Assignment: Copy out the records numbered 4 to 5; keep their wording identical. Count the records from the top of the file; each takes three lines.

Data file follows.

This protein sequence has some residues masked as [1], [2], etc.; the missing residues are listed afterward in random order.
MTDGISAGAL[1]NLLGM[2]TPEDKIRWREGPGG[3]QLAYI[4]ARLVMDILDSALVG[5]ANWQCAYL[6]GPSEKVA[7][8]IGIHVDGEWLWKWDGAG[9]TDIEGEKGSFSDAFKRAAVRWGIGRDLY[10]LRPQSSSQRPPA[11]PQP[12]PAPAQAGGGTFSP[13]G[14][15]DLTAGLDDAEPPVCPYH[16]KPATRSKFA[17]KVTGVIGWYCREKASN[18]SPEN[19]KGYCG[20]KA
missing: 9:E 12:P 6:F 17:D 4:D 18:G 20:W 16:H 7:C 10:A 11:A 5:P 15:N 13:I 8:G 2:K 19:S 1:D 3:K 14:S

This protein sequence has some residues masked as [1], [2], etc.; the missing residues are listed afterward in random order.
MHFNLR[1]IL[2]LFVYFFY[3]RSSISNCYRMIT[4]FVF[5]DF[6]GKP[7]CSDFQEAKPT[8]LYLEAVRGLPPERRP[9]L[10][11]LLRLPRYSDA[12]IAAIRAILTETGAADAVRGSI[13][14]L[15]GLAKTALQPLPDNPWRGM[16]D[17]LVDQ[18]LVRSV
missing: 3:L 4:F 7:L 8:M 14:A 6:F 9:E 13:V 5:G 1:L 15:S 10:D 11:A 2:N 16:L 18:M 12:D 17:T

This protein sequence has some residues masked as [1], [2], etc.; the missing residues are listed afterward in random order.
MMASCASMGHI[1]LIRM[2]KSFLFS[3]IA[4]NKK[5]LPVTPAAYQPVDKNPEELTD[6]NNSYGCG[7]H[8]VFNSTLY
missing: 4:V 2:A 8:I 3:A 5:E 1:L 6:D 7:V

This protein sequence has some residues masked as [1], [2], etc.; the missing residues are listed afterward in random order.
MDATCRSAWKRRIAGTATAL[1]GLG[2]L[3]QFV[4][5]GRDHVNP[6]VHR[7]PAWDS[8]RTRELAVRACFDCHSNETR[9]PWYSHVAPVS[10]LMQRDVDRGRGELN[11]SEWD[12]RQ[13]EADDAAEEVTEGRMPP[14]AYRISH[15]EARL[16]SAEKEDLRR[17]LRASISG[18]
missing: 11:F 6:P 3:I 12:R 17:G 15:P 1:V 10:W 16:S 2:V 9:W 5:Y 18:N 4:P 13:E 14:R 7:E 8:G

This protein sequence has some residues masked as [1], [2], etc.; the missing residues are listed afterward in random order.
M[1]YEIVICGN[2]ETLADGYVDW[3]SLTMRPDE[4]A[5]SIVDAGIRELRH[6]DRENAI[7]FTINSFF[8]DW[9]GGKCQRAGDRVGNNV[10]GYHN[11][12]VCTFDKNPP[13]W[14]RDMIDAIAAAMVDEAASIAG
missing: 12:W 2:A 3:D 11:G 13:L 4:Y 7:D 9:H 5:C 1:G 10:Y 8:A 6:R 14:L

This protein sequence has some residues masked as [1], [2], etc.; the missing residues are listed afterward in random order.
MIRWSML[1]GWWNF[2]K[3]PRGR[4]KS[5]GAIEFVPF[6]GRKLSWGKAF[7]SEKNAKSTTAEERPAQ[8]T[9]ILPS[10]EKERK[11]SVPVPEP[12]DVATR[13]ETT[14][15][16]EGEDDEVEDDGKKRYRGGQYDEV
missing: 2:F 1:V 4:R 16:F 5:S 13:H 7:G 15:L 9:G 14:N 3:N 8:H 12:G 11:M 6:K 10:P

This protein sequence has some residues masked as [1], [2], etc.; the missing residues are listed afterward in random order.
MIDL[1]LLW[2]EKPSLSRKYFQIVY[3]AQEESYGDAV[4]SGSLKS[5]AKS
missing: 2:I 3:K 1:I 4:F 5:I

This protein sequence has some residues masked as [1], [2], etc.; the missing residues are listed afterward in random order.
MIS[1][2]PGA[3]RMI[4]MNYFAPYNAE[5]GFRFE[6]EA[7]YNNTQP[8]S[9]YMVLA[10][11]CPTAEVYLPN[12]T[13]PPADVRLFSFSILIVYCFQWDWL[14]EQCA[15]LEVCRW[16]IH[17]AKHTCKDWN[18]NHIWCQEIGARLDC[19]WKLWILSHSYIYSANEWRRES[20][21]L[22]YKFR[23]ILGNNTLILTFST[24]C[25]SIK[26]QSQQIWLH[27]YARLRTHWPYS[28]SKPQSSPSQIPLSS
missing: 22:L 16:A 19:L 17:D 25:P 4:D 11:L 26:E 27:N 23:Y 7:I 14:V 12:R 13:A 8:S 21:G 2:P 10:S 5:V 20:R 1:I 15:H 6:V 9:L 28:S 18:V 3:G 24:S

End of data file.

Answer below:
This protein sequence has some residues masked as [1], [2], etc.; the missing residues are listed afterward in random order.
MDATCRSAWKRRIAGTATAL[1]GLG[2]L[3]QFV[4][5]GRDHVNP[6]VHR[7]PAWDS[8]RTRELAVRACFDCHSNETR[9]PWYSHVAPVS[10]LMQRDVDRGRGELN[11]SEWD[12]RQ[13]EADDAAEEVTEGRMPP[14]AYRISH[15]EARL[16]SAEKEDLRR[17]LRASISG[18]
missing: 11:F 6:P 3:I 12:R 17:G 15:P 1:V 10:W 16:S 2:V 9:W 5:Y 18:N 4:P 13:E 14:R 7:E 8:G

This protein sequence has some residues masked as [1], [2], etc.; the missing residues are listed afterward in random order.
M[1]YEIVICGN[2]ETLADGYVDW[3]SLTMRPDE[4]A[5]SIVDAGIRELRH[6]DRENAI[7]FTINSFF[8]DW[9]GGKCQRAGDRVGNNV[10]GYHN[11][12]VCTFDKNPP[13]W[14]RDMIDAIAAAMVDEAASIAG
missing: 12:W 2:A 3:D 11:G 13:L 4:Y 7:D 9:H 5:C 1:G 10:Y 8:A 6:R 14:L